| #2

    Reuters reported “the anti-terrorism law ratified in 2009 makes anyone caught publishing information that could induce readers into acts of terrorism liable to jail terms of 10 to 20 years.” If a government wants the population to be tight-lipped, the statment I quoted serves it well. What really is “acts of terrorism?” The very concept of “terrorism” became poular after some radicals conceptualize the idea of killing anybody around if they think it promotes their agenda and weakens the West. Who in Ethiopia — or more importantly which political party — the Ethiopian government believes wants to kill innocent Ethiopians for the very convenience of uprooting the EPDRF’s rule? I do not name any, nor does the government. How does the government calculates whether Eskinder’s writing “induced” for “act of terrorism?” He is in prison for years now, but I do not see anyone acting “terrorism” becasuse of his writing. The truth is the anti-terrrorism law became law after the 2005 election. The government believed then if a draconian measure is not in place political power might slip. In a sense the anti-terrorism law became the means to save the EPDRF’s control to power. Why on earth Meles chose the phrase anti-terrorism law? It might sound ok for American politicians. They wanted, still do, the Ethiopian government’s help to fight Alqueada, and they might gloss over this injustice imposed on Ethiopians. To some degree Meles was right. True, they did not believe “terrorism” is an issue in Ethiopian politics. But they desperately wanted to believe that because they need the Ethiopian government help to tame Alqaeda around in our neighborhood.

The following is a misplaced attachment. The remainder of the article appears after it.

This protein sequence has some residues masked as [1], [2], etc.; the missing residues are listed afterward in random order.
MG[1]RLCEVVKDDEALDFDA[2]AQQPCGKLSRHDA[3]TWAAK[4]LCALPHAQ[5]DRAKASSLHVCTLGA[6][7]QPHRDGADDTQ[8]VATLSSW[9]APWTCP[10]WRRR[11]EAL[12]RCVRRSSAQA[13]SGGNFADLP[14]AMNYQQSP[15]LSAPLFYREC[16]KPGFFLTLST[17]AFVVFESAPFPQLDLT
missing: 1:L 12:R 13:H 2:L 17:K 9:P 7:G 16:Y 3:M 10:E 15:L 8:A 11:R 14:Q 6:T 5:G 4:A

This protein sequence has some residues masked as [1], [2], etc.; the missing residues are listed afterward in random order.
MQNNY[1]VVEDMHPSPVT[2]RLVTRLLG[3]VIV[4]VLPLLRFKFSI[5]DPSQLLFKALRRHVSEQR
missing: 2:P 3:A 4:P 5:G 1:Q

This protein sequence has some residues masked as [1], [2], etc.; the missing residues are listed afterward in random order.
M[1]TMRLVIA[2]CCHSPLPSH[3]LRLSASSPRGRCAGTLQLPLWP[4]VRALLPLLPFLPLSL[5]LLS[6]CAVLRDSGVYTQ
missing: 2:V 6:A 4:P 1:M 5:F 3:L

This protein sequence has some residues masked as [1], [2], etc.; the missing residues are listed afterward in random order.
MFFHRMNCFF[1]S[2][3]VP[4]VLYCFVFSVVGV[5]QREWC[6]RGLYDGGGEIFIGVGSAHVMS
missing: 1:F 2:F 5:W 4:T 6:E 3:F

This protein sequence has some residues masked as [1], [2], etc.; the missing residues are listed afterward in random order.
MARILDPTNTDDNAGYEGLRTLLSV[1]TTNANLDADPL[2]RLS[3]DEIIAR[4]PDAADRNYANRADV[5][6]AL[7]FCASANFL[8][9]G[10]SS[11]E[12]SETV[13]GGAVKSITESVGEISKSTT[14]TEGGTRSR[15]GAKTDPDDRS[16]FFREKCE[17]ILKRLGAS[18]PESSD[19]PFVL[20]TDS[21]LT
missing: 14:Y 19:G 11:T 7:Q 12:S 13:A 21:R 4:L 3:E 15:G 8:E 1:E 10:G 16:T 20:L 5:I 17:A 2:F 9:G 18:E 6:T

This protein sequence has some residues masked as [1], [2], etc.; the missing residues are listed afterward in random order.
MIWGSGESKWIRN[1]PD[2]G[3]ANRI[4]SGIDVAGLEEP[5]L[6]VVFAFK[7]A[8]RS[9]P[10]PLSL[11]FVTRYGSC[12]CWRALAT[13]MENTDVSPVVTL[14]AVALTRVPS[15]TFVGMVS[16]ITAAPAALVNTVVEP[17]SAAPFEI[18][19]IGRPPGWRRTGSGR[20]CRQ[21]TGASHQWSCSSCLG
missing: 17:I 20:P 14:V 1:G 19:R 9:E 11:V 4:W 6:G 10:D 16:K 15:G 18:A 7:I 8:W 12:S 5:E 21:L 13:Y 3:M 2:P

3. Anonymous
    | #3

    Abugida, so you are into censoring comments that are critical of individuals who oppose peaceful public demonstrations of any kind because they support Tigrayan rule. I thought Tecola, Ghelawdewos, Teodros, Seye, etc wrote they did not advise demonstration by the opposition. You need to go back and read what you posted in your own site.